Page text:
|Author||Steven T. Brown|
|Publisher||Stanford University Press|
|Publication Date||January 2, 2002|
Through an extended reading of the noh play Aoi ne Ue, as well as briefer examinations of several other plays, Theatricalities of Power sheds new light on the circulation of power and desire in the middle and late medieval periods in Japan. The author argues that, rather than simply mirroring the sociopolitical contexts in which they were performed, these plays constituted an active, productive force in the theater of the medieval cultural imaginary by engaging specific sociopolitical issues and problems.
Neither reducing noh to its theatrical conventions nor abstracting its style and poetics from its performativity, the book reads noh differently, opening the performance text to its historically specific contexts. It aims not merely to recount the history of noh, but to investigate the history in noh, to explore "the indecision as to the limit" between the performance text of noh and its other.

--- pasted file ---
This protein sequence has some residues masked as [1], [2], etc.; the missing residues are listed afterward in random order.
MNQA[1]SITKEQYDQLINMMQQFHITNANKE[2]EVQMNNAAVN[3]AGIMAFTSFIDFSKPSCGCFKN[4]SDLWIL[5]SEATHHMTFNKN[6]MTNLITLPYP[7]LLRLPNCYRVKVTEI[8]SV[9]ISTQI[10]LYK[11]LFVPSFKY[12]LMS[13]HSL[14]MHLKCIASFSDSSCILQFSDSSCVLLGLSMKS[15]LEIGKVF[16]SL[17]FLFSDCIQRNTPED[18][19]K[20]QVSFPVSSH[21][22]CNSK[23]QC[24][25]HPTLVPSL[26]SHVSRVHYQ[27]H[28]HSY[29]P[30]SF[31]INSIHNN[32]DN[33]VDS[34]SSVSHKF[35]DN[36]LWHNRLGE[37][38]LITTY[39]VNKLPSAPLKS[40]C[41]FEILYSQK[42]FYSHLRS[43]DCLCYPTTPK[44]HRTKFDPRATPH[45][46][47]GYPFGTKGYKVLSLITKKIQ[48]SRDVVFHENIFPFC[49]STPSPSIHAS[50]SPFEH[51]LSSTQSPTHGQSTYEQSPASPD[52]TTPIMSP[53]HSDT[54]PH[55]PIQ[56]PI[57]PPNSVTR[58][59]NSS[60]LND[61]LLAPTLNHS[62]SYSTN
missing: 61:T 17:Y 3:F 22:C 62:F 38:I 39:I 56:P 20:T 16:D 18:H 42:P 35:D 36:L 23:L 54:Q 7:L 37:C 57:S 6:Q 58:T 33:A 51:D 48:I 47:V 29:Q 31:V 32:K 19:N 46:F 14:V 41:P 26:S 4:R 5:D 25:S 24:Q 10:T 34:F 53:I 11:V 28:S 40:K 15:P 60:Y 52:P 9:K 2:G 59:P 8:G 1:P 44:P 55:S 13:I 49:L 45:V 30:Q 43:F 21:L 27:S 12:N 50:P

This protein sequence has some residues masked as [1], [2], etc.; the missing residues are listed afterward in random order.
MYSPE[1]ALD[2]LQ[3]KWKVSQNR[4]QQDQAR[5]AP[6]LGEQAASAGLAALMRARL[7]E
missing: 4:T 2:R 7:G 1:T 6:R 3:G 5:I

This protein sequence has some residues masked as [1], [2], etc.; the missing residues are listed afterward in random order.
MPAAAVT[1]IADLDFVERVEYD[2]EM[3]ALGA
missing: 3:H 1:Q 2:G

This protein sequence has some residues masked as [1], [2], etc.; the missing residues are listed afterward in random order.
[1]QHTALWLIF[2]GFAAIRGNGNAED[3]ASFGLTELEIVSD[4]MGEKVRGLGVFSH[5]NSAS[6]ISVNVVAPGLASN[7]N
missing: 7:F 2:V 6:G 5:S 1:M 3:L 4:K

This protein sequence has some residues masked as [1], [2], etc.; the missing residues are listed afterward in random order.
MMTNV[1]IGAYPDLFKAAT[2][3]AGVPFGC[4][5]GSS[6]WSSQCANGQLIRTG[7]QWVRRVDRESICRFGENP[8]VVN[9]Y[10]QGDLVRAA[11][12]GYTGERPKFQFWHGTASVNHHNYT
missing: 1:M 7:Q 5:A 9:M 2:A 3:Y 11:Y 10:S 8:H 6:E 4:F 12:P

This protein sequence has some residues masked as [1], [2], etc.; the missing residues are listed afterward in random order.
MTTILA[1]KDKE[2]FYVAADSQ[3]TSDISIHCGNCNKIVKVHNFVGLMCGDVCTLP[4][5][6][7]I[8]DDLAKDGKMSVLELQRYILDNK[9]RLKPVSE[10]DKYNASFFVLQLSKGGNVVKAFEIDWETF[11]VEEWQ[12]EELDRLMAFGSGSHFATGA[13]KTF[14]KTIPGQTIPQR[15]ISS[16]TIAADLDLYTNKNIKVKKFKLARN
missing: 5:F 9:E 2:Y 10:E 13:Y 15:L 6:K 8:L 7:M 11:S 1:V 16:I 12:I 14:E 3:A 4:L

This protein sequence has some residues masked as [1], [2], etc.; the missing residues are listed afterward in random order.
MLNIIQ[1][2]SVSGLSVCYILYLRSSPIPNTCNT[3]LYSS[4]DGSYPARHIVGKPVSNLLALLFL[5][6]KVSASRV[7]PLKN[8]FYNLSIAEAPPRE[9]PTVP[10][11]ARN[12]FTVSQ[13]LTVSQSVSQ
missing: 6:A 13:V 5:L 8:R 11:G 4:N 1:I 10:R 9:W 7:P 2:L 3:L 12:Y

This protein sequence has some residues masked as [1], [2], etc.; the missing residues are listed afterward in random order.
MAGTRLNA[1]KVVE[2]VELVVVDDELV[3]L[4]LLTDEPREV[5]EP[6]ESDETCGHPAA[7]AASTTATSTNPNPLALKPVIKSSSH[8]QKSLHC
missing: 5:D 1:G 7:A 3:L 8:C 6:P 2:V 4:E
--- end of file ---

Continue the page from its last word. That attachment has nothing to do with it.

The author approaches noh as a site of conflict framed by the mechanisms of patronage within which poetic, religious, political, and economic discourses are brought together in complex and innovative ways. He brings to the fore the "micropolitics of culture" operative in noh by ferreting out the power relations and tensions at play between noh texts and their institutions of support and by opening noh to extradramatic linkages with contemporaneous figurations of authority, change in legal codes, and sexual politics.